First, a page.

Glynn and Kellie Barber stand in a client's greenhouse in Daleville.  (Photo: Jordan Kartholl/The Star Press)
Glynn and Kellie Barber stand in a client's greenhouse in Daleville. (Photo: Jordan Kartholl/The Star Press)
MUNCIE — Glynn Barber, an urban-agriculture entrepreneur, sets a container of ripe, black-cherry heirloom tomatoes on the conference table in his Briarwood Lane office on a recent morning.

"Do me a favor," he says. "Take one of those tomatoes home and set it in a window. Tell me if it rots. I guarantee it will never rot, it won't draw the first gnat, it won't draw fungus, it won't draw mold. It'll dry out, and take almost a year to do it, guaranteed."

Besides being sweet and juicy, he believes the tomatoes taste so clean and pack so many nutrients that it warrants marketing them —and similarly grown produce — as "pharmaceutical grade."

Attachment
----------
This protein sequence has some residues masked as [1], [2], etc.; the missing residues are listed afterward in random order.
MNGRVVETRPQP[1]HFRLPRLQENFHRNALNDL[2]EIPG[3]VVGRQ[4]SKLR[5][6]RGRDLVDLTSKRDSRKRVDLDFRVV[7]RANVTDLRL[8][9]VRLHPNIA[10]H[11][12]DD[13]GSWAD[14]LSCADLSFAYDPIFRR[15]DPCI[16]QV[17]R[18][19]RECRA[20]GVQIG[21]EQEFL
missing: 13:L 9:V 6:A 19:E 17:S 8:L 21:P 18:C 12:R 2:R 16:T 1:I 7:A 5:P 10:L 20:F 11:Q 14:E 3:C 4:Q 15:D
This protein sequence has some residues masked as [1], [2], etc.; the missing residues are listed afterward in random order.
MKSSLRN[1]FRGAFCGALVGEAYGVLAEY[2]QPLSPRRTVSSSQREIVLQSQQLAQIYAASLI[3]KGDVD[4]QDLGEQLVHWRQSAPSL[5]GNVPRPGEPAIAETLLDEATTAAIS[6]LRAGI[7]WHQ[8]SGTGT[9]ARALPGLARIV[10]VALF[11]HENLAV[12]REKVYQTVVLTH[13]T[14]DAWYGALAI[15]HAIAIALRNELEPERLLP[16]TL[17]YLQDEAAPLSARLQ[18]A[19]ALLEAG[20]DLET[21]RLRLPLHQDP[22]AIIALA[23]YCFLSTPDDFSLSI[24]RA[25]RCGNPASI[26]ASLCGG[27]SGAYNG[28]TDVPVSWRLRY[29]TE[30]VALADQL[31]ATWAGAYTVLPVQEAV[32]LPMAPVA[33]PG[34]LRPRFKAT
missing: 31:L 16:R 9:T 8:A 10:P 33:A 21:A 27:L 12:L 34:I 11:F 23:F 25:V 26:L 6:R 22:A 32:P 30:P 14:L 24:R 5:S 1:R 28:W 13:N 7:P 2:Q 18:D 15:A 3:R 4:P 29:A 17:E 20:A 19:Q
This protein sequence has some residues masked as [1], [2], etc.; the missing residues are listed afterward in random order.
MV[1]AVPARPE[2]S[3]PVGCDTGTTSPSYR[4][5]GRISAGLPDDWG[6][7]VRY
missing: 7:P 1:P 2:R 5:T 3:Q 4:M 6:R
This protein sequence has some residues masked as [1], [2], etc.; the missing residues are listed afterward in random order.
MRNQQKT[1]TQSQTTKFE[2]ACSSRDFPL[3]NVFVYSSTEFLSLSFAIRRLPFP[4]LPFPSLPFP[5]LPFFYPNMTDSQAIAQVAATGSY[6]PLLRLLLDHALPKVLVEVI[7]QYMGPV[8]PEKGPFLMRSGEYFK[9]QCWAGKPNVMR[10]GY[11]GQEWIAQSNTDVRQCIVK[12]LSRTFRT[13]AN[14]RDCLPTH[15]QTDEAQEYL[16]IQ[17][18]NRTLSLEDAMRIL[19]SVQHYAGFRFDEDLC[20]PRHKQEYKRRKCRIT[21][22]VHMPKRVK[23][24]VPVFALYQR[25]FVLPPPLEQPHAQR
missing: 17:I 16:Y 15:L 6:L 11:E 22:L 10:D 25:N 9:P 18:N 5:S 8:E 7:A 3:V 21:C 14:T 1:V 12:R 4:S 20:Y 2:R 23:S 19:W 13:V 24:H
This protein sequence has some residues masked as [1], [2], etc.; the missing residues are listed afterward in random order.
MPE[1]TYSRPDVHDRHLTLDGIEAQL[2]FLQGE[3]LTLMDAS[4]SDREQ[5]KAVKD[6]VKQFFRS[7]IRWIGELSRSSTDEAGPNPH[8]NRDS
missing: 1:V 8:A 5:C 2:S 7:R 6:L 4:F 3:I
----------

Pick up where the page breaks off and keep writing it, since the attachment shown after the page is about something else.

Pending city council rezoning approval and the issuance of building permits, Barber intends to construct a $5 million to $8 million prototype aquaponics greenhouse, restaurant and exercise facility, to be called FARMacy, on West Jackson Street, a block west of the St. Mary's Church.

Barber has patented an aquaponics system — a combination of aquaculture, or raising fish in tanks, and hydroponics, or raising plants in troughs of water — called Environmentally Controlled Sustainable Integrated Agriculture (ECSIA).

The cherry tomatoes used in his demonstration to The Star Press were raised in an ECSIA greenhouse in Daleville doing business as Healthy Life Organics.

Barber's greenhouse systems also are operating in a number of other locations across the country — including one owned by the city of East Chicago; the North Central Indiana Teen Challenge in Elkhart; Wapahani High School; and Urban REAP in Waco, Texas — plus Haiti.

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